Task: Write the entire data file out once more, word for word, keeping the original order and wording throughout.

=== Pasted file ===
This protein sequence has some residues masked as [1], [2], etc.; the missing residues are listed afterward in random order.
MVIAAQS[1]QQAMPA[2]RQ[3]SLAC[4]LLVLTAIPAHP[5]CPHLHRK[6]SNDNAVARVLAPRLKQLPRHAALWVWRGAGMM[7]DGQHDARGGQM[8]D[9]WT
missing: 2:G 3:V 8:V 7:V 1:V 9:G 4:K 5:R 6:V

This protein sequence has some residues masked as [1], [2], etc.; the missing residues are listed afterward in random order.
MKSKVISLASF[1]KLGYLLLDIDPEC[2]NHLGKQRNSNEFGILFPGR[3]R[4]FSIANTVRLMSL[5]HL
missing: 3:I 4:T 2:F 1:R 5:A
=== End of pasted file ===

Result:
This protein sequence has some residues masked as [1], [2], etc.; the missing residues are listed afterward in random order.
MVIAAQS[1]QQAMPA[2]RQ[3]SLAC[4]LLVLTAIPAHP[5]CPHLHRK[6]SNDNAVARVLAPRLKQLPRHAALWVWRGAGMM[7]DGQHDARGGQM[8]D[9]WT
missing: 2:G 3:V 8:V 7:V 1:V 9:G 4:K 5:R 6:V

This protein sequence has some residues masked as [1], [2], etc.; the missing residues are listed afterward in random order.
MKSKVISLASF[1]KLGYLLLDIDPEC[2]NHLGKQRNSNEFGILFPGR[3]R[4]FSIANTVRLMSL[5]HL
missing: 3:I 4:T 2:F 1:R 5:A